Buttermilk fried chicken

Southern fried chicken is delicious hot or cold.

By , nestMeg

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    Southern buttermilk fried chicken has a cripsy, peppery crust over juicy meat.
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It all started when my cousin here in Germany made a fairly innocuous request: to cook a meal that represents North Carolina.

I’m just a wannabe Southerner. I also have never attempted to make barbecue in either the eastern (vinegar-based) or western (tomato-based) North Carolinian fashion, which is the first meal option that sprung to mind. In the interest of leaving North Carolina barbecue to the professionals and maintaining my own sanity, I decided to broaden the scope of her request with a “Southern” meal. I also wanted to avoid the inevitable arguments that arise when you get too specific in identifying the origins of different foods. “Southern” seems like a safer distinction than “North Carolinian.”

When I found myself standing in a kitchen on Duke’s campus a few months ago, watching my food writing professor navigating her tongs over spattering oil and flour-drenched drumsticks, I established a genuine appreciation for an art form I originally associated with heat lamps and mushy biscuits. (Thanks, Bojangle’s.) Cooking fried chicken isn’t difficult, but there’s definitely a method to it.

For most of my childhood, I firmly believed that the crispy exterior of fried chicken was caused by something akin to corn flakes constituting the breading. We can attribute that belief to my mom’s attempts to make healthier fried chicken, which did, in fact, involve corn flakes and eschewed the stove in favor of the oven. The only fried food our kitchen ever saw was funnel cake. Once. We left it to the NC State Fair professionals after that.

One perfectly normal middle school day, I broke bread (er, fried chicken) with my friend Megan, and everything changed. Straight from her lunch box, the chicken was still miraculously crispy and required no accompaniment – it didn’t even need to be heated up. I think the foundation of our friendship was formed on that chicken. The first time I went to Megan’s house, her mom made me that chicken. I consumed my weight in that chicken. And then we stopped being friends (apparently even the best fried chicken cannot save a friendship, although it can extend one long past its expected expiration date), so my homemade fried chicken experiences waned once again.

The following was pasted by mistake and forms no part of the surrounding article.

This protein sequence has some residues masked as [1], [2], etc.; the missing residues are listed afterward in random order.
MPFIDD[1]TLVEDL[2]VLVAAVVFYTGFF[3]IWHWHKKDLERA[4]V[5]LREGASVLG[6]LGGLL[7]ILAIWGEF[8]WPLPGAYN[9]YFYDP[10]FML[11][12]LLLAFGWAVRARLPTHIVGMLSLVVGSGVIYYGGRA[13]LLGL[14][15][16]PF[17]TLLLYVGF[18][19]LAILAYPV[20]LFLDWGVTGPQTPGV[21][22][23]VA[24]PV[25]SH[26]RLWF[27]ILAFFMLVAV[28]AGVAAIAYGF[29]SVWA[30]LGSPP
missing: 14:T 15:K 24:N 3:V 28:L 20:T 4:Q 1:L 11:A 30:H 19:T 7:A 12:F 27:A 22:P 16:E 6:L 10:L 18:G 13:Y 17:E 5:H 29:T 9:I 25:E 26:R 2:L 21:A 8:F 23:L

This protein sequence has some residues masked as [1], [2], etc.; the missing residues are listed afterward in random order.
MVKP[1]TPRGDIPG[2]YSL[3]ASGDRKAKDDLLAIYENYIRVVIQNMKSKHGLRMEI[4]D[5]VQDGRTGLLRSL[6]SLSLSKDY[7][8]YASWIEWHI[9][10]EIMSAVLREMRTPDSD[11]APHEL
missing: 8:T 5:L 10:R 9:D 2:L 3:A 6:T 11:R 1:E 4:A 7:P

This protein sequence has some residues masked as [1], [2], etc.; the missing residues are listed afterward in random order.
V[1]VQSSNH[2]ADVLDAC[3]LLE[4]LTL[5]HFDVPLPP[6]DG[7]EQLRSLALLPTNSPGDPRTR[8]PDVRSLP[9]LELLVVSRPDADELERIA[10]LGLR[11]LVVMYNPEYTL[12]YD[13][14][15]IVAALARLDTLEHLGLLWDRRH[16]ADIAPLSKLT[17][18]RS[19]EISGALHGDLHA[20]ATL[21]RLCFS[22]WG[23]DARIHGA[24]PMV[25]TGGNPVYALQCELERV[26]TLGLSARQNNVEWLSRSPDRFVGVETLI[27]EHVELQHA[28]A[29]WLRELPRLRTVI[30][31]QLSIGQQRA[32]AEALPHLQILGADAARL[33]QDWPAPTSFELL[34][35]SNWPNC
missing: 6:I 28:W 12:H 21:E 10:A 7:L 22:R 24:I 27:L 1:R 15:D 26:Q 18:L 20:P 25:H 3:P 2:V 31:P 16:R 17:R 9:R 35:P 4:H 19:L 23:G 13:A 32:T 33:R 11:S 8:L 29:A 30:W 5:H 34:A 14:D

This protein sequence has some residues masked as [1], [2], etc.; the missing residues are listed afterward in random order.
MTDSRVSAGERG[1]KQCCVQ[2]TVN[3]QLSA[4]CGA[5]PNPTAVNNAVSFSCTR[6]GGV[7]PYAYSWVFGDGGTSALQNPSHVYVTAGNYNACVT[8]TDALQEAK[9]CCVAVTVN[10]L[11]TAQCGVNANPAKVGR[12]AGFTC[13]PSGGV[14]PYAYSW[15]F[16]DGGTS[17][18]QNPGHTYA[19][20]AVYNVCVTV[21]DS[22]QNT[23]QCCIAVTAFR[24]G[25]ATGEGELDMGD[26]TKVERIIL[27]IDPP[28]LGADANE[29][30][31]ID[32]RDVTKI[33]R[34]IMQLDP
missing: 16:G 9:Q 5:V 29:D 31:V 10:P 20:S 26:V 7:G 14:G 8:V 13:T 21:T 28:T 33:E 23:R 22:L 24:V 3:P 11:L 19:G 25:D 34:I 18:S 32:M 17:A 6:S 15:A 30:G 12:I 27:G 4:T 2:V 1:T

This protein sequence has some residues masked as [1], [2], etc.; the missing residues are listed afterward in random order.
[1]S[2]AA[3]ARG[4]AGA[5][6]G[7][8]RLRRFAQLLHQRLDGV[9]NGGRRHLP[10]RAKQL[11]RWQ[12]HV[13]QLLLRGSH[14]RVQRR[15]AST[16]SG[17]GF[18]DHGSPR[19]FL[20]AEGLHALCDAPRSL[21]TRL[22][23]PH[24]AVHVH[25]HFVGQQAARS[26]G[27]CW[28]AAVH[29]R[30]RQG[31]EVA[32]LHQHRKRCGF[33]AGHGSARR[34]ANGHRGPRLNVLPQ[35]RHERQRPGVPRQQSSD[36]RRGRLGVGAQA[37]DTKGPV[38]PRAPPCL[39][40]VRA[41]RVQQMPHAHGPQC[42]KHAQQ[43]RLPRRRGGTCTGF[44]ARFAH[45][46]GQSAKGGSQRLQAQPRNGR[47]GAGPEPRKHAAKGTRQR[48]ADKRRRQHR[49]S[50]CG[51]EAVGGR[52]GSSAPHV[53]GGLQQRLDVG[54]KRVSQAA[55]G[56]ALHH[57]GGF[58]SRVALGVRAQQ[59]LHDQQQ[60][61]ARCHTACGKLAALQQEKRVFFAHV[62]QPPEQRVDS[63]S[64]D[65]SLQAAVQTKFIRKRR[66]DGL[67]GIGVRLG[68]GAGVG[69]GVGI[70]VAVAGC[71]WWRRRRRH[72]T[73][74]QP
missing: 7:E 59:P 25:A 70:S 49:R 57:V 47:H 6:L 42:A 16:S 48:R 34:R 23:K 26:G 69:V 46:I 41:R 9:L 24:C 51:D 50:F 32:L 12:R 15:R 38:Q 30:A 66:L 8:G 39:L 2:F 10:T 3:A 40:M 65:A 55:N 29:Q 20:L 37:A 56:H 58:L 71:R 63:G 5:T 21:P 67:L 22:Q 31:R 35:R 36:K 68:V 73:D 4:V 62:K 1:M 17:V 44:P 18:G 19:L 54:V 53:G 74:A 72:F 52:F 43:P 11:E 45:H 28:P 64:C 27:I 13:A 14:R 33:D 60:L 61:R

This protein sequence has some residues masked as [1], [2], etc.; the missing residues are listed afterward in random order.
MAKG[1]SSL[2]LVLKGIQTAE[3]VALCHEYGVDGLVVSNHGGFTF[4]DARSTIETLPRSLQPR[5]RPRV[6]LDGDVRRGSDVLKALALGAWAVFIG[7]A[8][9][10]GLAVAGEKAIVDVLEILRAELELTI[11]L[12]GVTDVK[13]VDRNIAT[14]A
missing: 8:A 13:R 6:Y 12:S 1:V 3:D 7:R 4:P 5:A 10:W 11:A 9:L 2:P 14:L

When I finally learned how to make fried chicken from my professor, I watched very carefully for any sign of cornflakes (just in case) or other magical methods of crispiness-making. Instead, I saw a paste of buttermilk and flour transformed into a golden coat from which only joy and happiness can be derived. Oh, and chicken.

Last night was the first time I made fried chicken without adult supervision. Our meal also involved buttermilk biscuits, corn on the cob, salad (for good measure) and peach cobbler for dessert.

Based on the silent chewing that following the meal’s presentation, I can assume that the South was once again well-received by my German family.

Buttermilk Fried Chicken:
Serves 4 to 6
2 pounds chicken (drumsticks and wings work best)
1 cup buttermilk
2 cups flour
1 teaspoon paprika
salt & pepper, to taste
6 cups vegetable or rapeseed oil

Fill a large skillet with high sides (preferably cast iron) half full with vegetable oil. Set stove to high heat, but lower if the oil begins to smoke.

Fill one shallow bowl with buttermilk and the other with flour, paprika, salt and pepper. Dip chicken pieces in buttermilk, then cover with flour thoroughly (the flour will act like a blanket that seals in moisture). Set aside onto a cookie sheet.

Place chicken pieces in skillet until the skillet is full. Brown chicken on both sides, then reduce heat. Cover the skillet and cook chicken on low heat for about 30 minutes. Then, increase heat again and fry until crispy.

Place chicken pieces on a plate covered in a paper towel. Keep chicken warm in the oven while frying the rest of the chicken.

Related post: Chicken Pot Pie with Buttermilk Biscuits

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The Christian Science Monitor has assembled a diverse group of food bloggers. Our guest bloggers are not employed or directed by The Monitor and the views expressed are the bloggers' own and they are responsible for the content of their blogs and their recipes. All readers are free to make ingredient substitutions to satisfy their dietary preferences, including not using wine (or substituting cooking wine) when a recipe calls for it. To contact us about a blogger, click here.

The Christian Science Monitor has assembled a diverse group of food bloggers. Our guest bloggers are not employed or directed by The Monitor and the views expressed are the bloggers' own and they are responsible for the content of their blogs and their recipes. All readers are free to make ingredient substitutions to satisfy their dietary preferences, including not using wine (or substituting cooking wine) when a recipe calls for it. To contact us about a blogger, click here.

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